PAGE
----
The Tree of the Knowledge of Good and Evil: Eating from it is analogous to using one's ability to rearrange the biosphere in an effort to increase one's food supply and the expense of others.

Nakedness: The realization that there is something very wrong happening with our culture...

Fig leaf loin coverings: Religion of human invention, a futile attempt to deal with the problem of what's gone wrong by pretending we have nothing to do with it... covering up the fact that our way of life is the very thing that will destroy us.

The Serpent's Curse: I'm not really sure... and I feel like this is important. Quinn has dismissed the Serpent altogether as an actor in this story, but I'm not ready to do so...

The Woman's Curse: Perhaps this refers to the fact that the birth of new societies out of old ones, in our culture, in response to changing conditions, is always done violently.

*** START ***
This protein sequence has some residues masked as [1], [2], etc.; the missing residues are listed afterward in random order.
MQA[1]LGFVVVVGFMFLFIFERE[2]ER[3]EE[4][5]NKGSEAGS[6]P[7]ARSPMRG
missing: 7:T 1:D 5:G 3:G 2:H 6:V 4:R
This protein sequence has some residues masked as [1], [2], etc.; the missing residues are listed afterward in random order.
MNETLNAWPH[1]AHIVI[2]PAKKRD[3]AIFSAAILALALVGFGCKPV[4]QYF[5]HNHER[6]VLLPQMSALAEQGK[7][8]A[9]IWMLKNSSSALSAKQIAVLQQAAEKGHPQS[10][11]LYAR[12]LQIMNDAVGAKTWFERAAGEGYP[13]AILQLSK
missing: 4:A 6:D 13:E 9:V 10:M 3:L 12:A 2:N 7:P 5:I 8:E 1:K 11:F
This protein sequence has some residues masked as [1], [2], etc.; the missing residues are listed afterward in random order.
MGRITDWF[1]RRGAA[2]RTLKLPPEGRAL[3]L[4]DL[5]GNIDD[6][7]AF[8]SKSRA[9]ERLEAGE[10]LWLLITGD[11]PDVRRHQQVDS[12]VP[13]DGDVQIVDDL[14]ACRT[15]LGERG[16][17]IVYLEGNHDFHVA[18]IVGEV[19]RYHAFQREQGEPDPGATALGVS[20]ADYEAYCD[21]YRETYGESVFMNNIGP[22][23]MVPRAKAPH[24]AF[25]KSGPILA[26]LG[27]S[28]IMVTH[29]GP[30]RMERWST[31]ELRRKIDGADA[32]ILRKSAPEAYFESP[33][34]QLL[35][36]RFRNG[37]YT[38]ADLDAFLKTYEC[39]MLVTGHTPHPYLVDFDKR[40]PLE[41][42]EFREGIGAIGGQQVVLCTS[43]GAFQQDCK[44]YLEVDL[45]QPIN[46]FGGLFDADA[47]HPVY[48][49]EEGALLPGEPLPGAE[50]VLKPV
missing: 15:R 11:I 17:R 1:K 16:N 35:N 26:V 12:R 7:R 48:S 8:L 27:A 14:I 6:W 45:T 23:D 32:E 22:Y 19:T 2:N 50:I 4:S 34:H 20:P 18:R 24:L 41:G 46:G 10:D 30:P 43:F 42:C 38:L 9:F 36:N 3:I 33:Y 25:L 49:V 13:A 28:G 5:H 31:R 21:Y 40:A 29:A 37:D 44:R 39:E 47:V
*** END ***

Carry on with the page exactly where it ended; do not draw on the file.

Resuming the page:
The Man's Curse: There is no doubt that agricultural societies work harder for a living than any other.

The Flaming Sword: WAR. Very simply put, if anyone attempts to "return to the Garden of Eden," that is, to attempt to live in the way all men lived before all this happened, he is rather quickly subjugated or eliminated by his neighbors. War is a fact of life, and the main reason we have to work as hard as we do is to support the armies that protect us from our neighbors. If anybody tried to live as an aborigine in the United States, he would rather quickly be taxed out of existance (an aborigine can't afford to pay property taxes, and would be chased off someone else's land). Try it in a place where property taxes aren't a problem, and someone is bound to cut down your forest, plant crops, and shoot you if you try to say anything about it.

Monday, January 24, 2005

The Error of Capitalism

Here I am, reading yet more from Danial Quinn, and I find myself thinking about the fundamental difference in worldview between Capitalists and Socialists (in the either-or fashion), and finding myself forced to re-examine my own position on the matter... and at the same time coming closer to finding the "third way" beyond, not between, the two extremes.